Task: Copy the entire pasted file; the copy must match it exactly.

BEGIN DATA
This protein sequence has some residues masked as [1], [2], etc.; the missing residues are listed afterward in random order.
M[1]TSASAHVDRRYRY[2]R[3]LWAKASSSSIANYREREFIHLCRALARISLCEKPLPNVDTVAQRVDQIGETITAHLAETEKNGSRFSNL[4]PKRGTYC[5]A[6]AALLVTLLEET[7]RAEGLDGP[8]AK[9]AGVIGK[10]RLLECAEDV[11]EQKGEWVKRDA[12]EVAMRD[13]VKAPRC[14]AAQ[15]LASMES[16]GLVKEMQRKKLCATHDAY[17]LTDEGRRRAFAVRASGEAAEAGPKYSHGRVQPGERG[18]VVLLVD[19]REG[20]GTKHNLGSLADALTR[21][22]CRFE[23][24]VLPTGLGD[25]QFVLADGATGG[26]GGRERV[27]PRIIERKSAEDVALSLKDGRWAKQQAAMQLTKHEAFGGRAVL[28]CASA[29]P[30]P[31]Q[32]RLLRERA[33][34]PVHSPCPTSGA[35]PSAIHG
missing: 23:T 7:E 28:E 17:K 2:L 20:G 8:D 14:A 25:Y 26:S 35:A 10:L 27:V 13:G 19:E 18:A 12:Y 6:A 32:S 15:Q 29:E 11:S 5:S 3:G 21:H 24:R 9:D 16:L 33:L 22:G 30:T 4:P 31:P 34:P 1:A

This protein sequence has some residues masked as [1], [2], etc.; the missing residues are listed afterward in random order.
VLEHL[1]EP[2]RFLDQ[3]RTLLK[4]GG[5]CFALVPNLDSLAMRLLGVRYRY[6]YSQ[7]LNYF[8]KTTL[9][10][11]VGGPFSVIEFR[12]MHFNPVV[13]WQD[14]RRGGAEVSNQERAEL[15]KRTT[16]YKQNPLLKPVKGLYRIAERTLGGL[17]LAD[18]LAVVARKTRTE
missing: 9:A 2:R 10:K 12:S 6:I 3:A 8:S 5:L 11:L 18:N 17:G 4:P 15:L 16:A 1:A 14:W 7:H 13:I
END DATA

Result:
This protein sequence has some residues masked as [1], [2], etc.; the missing residues are listed afterward in random order.
M[1]TSASAHVDRRYRY[2]R[3]LWAKASSSSIANYREREFIHLCRALARISLCEKPLPNVDTVAQRVDQIGETITAHLAETEKNGSRFSNL[4]PKRGTYC[5]A[6]AALLVTLLEET[7]RAEGLDGP[8]AK[9]AGVIGK[10]RLLECAEDV[11]EQKGEWVKRDA[12]EVAMRD[13]VKAPRC[14]AAQ[15]LASMES[16]GLVKEMQRKKLCATHDAY[17]LTDEGRRRAFAVRASGEAAEAGPKYSHGRVQPGERG[18]VVLLVD[19]REG[20]GTKHNLGSLADALTR[21][22]CRFE[23][24]VLPTGLGD[25]QFVLADGATGG[26]GGRERV[27]PRIIERKSAEDVALSLKDGRWAKQQAAMQLTKHEAFGGRAVL[28]CASA[29]P[30]P[31]Q[32]RLLRERA[33][34]PVHSPCPTSGA[35]PSAIHG
missing: 23:T 7:E 28:E 17:K 2:L 20:G 8:D 14:A 25:Y 26:S 35:A 10:L 27:V 13:G 19:E 18:A 12:Y 6:A 32:S 15:Q 29:E 11:S 5:S 3:G 21:H 24:R 9:D 16:L 33:L 22:G 30:T 4:P 31:P 34:P 1:A

This protein sequence has some residues masked as [1], [2], etc.; the missing residues are listed afterward in random order.
VLEHL[1]EP[2]RFLDQ[3]RTLLK[4]GG[5]CFALVPNLDSLAMRLLGVRYRY[6]YSQ[7]LNYF[8]KTTL[9][10][11]VGGPFSVIEFR[12]MHFNPVV[13]WQD[14]RRGGAEVSNQERAEL[15]KRTT[16]YKQNPLLKPVKGLYRIAERTLGGL[17]LAD[18]LAVVARKTRTE
missing: 9:A 2:R 10:K 12:S 6:I 3:A 8:S 5:L 11:L 18:N 17:G 4:P 15:L 16:A 1:A 14:W 7:H 13:I